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Quebec town's bylaw requires kids to collect signatures to play in the street

Les Cedres resident Amelie Rhéaume poses for a photo in Les Cedres, Que., on Wednesday, June 12, 2024. On June 6, the municipality of Les Cèdres, in the Monteregie region of Quebec, published a press release, reminding residents that children can play in certified free play zones on residential streets as long as they acquire the signatures of at least two-thirds of households on the street where they want to play. Rhéaume says the bylaw is of little use and won't be respected. THE CANADIAN PRESS/Joe Bongiorno

LES CÈDRES, Que. - School is almost out, summer heat is setting in and the children of a small Quebec town southwest of Montreal will soon be able to spend their days shooting hoops in the street — if they have filed the necessary paperwork.

Last week, the municipality of Les Cèdres published a reminder to residents of a bylaw passed last September that authorizes free play zones on residential streets as long as children acquire the signatures of at least two-thirds of households on the street.

“By applying for a free play zone, you increase the level of safety for the youth in your neighbourhood and allow them to play legally on the street,” the message reads.

Isabelle Laberge works at the town’s primary school and her 11-year-old son sometimes plays in the street with his friends. She thinks most residents of the town about 45 kilometres outside of Montreal were unaware of the bylaw, and the way the municipality communicated the change caused confusion among residents who feared playing in front of their homes had been outlawed.

“I find it a little bit exaggerated, but at the same time I understand the security concerns because there’s a recurring issue in Les Cèdres with people driving fast, not making their stops, though I’m not sure this will really help either,” she said in an interview Wednesday.

Picking up her daughter from the same school, Amélie Rhéaume said she doesn’t allow her kids to play on their street, one of the more bustling roads in town, because of the number of cars driving past. But other quieter streets, she said, are full of children who can play safely.

“It’s very sad for a little village like ours to need to have a bylaw like this,” she said, adding that in her opinion it is of little use and won’t be respected.

The Quebec Highway Safety Code prohibits obstructing traffic on a public road, but it leaves room for municipalities to pass bylaws that exempt children's play from the ban.

As a school bus driver, Philippe Thinel always has to be vigilant about children in the roadway, but he says it should be common sense for drivers to slow down when they see children at play. Waiting for school to let out Wednesday, he described the bylaw as an “overdone” response to the “petty” provisions in the Highway Safety Code.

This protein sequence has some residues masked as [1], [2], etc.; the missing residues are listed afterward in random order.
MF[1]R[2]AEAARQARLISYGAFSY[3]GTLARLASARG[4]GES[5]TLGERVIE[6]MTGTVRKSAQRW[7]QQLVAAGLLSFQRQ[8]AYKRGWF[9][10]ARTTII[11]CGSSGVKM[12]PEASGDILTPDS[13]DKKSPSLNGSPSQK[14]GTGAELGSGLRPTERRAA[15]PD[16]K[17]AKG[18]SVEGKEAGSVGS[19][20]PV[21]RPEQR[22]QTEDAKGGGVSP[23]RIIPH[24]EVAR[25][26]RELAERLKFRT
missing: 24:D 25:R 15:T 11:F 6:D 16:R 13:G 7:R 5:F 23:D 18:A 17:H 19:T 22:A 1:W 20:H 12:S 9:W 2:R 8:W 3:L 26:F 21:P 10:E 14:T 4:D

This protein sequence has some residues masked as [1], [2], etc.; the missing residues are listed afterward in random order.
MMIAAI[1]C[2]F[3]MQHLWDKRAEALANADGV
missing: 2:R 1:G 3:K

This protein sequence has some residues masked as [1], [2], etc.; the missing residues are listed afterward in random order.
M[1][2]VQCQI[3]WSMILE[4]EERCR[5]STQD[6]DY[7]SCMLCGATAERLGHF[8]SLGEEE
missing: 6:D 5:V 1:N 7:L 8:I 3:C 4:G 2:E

Chantal Tremblay, director of communications for Les Cèdres, said that so far the municipality has not established any free play zones. But she said children will still be able to play freely, and the bylaw simply allows for the creation of official free play zones with visible signage.

She said police have always tolerated children playing in the street without incident, but she acknowledged that police could get involved if they receive complaints.

Tempers flared and tears were shed at a council meeting on Tuesday night as Mayor Bernard Daoust said the purpose of the bylaw is to increase safety.

Provincial police officer Stéphane Quintal told the meeting that police will focus on preventing people from obstructing traffic, not from playing.

“We won’t give tickets to kids playing hockey in the street … at worst, we’ll give them a warning,” he said. “We have a certain level of tolerance, because the road is used by everyone,” he added.

Christian Savard, general manager of Vivre En Ville, a Quebec-based organization that promotes sustainable communities, said the bylaw wrongly puts the onus on children and their parents to get approval for play.

“The burden has been put on children who have to go and get signatures just to be able to play in the street, to be able to draw in the street, to be able to play hockey in the street. It's nonsense,” he said.

Savard said it should be the other way around, with neighbours gathering signatures to ban street play if it becomes problematic. He wants Les Cèdres to follow the example of other Quebec municipalities.

In May, St-Lambert on Montreal’s South Shore authorized street play except on designated streets. Other municipalities in the province, including Mascouche and Gatineau, have passed similar bylaws.

Savard said that unlike at fenced-in park playgrounds, children play in the street in ways that are unstructured and spontaneous, all of which positively contributes to their development. Whether hosting a street hockey game or providing a pavement canvas for chalk art, the street gives children a space to socialize that is close enough for parents to monitor, Savard said.

Louise de Lannoy, executive director of Outdoor Play Canada, agrees. She said more free play in the street means less time being sedentary and staring at screens.

“If that play can happen in natural space, the benefits are even greater. But really any form of outdoor play is beneficial for children's physical, mental, emotional, social and environmental health and well-being,” she said.

This report by The Canadian Press was first published June 13, 2024.

News from © The Canadian Press, 2024
The Canadian Press

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